If the tenant or the landlord has business interruption insurance then there are fewer circumstances requiring abatement of rent. Business interruption insurance insures against the possibility that a loss prevents the business from operating and earning income at its pre-loss level. This can be purchased by the tenant and the landlord for their own interests. A tenant's policy may provide for the payment of rent during a period of interruption, thereby protecting the landlord's interest, however the landlord should still have contingent coverage in the event the tenant's policy does not respond. It may take a while to repair the damage and if that time period is longer than the coverage period under the business interruption insurance then perhaps abatement of rent can be triggered by the expiry of the insurance.
If the risk is insurable then the parties are trying to cover off the exclusions and those elements of the risk which are not insurable. The best way to do that is to be informed as to what type of insurance is available and what exclusions apply. Speak to an insurance broker about these issues.
"Waiver of subrogation" is a common issue in commercial leases. Including a waiver of subrogation or a mutual waiver of subrogation is good for a number of reasons: the recovery from the insurance company is final; there is no delay in the payout by reason of the need to determine fault; and it avoids a subrogated claim. This means that no claim is commenced in the name of the landlord or the tenant, as the case may be, against the other which could involve unpleasant examinations and discoveries involving employees of both parties. An explicit contractual waiver or release included in the lease will bind the insurance companies in many cases.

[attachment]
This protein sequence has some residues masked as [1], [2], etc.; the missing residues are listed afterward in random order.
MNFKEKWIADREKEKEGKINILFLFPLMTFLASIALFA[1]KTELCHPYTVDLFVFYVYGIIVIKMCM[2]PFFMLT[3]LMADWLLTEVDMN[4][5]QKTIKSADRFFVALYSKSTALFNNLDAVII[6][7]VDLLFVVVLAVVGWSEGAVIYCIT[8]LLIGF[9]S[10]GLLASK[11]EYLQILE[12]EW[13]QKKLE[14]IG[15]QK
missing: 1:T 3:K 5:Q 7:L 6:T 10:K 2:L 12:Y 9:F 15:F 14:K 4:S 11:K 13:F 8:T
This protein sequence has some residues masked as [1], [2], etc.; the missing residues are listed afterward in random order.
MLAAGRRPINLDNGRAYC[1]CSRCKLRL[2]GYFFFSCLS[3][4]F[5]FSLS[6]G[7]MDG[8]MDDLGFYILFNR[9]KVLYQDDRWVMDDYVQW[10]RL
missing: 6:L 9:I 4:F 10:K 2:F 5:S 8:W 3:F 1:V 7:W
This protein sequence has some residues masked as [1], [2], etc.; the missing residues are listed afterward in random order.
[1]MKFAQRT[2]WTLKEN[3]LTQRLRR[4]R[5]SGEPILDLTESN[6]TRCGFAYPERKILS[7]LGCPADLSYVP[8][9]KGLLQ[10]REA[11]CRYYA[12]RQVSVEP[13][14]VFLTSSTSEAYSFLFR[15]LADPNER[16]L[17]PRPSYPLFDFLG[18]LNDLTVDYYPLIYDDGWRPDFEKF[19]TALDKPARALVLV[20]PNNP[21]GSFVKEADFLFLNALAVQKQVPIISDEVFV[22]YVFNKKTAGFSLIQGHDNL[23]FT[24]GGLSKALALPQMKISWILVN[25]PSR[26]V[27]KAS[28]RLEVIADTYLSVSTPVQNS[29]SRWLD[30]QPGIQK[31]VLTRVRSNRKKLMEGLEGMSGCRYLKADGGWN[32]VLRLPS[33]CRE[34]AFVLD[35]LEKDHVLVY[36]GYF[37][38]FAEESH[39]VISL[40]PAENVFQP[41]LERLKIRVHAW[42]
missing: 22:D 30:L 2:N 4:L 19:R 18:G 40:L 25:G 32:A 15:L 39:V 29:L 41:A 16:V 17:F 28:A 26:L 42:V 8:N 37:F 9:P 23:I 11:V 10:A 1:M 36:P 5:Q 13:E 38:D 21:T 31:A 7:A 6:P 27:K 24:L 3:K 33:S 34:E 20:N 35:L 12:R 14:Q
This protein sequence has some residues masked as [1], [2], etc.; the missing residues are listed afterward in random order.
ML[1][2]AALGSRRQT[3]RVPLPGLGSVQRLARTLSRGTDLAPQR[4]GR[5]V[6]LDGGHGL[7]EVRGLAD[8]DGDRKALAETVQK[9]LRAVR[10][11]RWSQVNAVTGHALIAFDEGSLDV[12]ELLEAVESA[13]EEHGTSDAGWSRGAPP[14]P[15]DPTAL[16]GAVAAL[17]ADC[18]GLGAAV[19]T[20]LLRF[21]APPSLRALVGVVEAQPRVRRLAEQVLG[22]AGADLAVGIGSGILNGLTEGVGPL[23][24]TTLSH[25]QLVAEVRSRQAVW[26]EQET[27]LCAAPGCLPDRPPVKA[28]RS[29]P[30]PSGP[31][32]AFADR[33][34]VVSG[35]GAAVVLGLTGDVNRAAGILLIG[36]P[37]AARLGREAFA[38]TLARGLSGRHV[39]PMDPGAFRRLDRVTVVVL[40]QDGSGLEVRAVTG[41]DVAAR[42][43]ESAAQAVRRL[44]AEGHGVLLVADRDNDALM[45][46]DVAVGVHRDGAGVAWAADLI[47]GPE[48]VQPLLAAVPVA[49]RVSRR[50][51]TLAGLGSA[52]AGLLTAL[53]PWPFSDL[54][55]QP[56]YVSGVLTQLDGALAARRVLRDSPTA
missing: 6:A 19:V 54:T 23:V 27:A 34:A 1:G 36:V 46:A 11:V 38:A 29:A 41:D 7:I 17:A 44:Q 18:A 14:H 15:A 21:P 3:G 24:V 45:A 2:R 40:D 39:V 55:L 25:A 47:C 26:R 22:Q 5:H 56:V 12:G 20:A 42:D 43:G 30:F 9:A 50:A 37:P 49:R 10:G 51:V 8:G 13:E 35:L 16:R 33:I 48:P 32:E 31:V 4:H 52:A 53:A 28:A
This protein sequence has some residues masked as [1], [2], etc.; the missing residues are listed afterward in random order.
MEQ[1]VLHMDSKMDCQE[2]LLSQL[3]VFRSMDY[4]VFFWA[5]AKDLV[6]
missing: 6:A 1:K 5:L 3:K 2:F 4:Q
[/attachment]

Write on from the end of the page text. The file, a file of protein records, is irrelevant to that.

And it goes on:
In some circumstances both the landlord and the tenant arrange insurance. This is because the tenant may not be able to make the ultimate payment notwithstanding they received the payout from the insurance company, or the tenant may go out of business or become bankrupt.1 The tenant will usually argue for a right of abatement and ask the landlord to arrange business interruption insurance. If the tenant is required to arrange business interruption insurance it may not want to contribute to the cost of the landlord's business interruption insurance.
Tenants often complain that regardless of which party carries the insurance the tenant pays for it. The tenant pays directly for its own insurance and the tenant pays for the insurance arranged by the landlord through its contributions to its proportionate share of operating costs. If properly arranged, one policy can be excess coverage to the other policy with the goal that you can overlap coverage but not have to overlap premiums. In some circumstances, both the landlord and the tenant will carry insurance. This is prudent if you are concerned that throughout the term of the lease one or both parties may not maintain the insurance as required under the lease or if there is a chance the coverage limits are not sufficient.
Parties to a lease should assume that there is no natural "right of abatement" or right to reduce the rent. The right to abatement arises from what you negotiate and include in writing in the lease, from statute and possibly the common law (in the case of eviction and the breach of the landlord's covenant of quiet enjoyment).
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The content of this article is intended to provide a general guide to the subject matter. Specialist advice should be sought about your specific circumstances.